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When Hedge Funds High-Flyers Crash

Date: Thursday, March 5, 2009
Author: DealBook, The New York Times

Not that long ago, hedge fund managers oozed money and power, snapping up contemporary art like chewing gum and basking in attention from investors eager to part with their cash.

It’s a different world now. In the latest issue of Vanity Fair, Bethany McLean looks at how hedge funds have lost their luster, racking up huge losses as their super-secret trading strategies proved no match for markets gone wild.

Once revered as the smartest guys in the room, many of these fund managers have become targets of scorn; the article describes “pure, unbridled anger” at the exclusive Breakers hotel in Palm Beach.

Not all hedge fund firms are floundering, of course. But the pain is widespread, with even well-established fund managers being forced to halt redemptions to avoid a fire sale of their assets.

And the recent flurry of frauds, like the one Bernand L. Madoff is said to have done, aren’t helping the industry’s reputation any. Ms. McLean writes:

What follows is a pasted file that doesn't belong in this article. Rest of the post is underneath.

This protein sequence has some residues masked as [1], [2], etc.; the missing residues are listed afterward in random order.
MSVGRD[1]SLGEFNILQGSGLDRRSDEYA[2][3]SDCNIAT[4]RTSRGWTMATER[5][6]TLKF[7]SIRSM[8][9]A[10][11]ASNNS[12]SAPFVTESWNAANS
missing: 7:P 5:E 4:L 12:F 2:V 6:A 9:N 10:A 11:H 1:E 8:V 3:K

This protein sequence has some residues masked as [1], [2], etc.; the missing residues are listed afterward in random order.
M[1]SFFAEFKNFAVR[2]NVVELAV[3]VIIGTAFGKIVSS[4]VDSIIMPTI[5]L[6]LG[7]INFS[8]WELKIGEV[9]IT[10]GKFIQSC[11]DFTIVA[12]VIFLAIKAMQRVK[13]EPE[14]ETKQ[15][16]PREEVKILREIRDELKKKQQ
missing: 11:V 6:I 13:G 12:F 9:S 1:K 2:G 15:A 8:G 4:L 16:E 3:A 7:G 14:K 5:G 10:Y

While fraud may not be exactly the norm, the underlying paranoia is this: Are hedge funds just a legal scam, in which investors pay through the nose for something that isn’t what it’s cracked up to be?

Meanwhile, the huge fees that hedge funds collected in the good times don’t need to be returned. That’s because the traditional hedge-fund fee structure is asymmetric. Leon Cooperman, who founded Omega Advisors in the early 1990s, described it to Vanity Fair this way: “I make a lot, you pay me. If I lose a lot, I don’t give anything back.”

We now know that much of the success enjoyed by hedge funds in recent years wasn’t because of above-average investing skills. With the market buoyant and debt cheap, running a fund seemed almost as easy as raising one’s hand and asking for money. Borrowing additional cash allowed hedge-fund managers to amplify tiny gains into enormous ones — at least until the markets went haywire, and all these me-too funds started selling the same securities at the same time.

The article uses Fortress Investment Group as its main example of this shift, in part because, as one of the few publicly traded hedge fund firms, its troubles are particularly easy to see.

The founders of Fortress, including Wesley Edens, the firm’s chief executive, became paper billionaires overnight when the firm sold its shares to the public. But the stock has basically traced a steady decline since then, much to the chagrin of Fortress’ shareholders — and the founders, who own much of its stock.

“We have invested more than we have taken out,” Mr. Edens tells Vanity Fair. “We have bet on ourselves more than anyone else has.”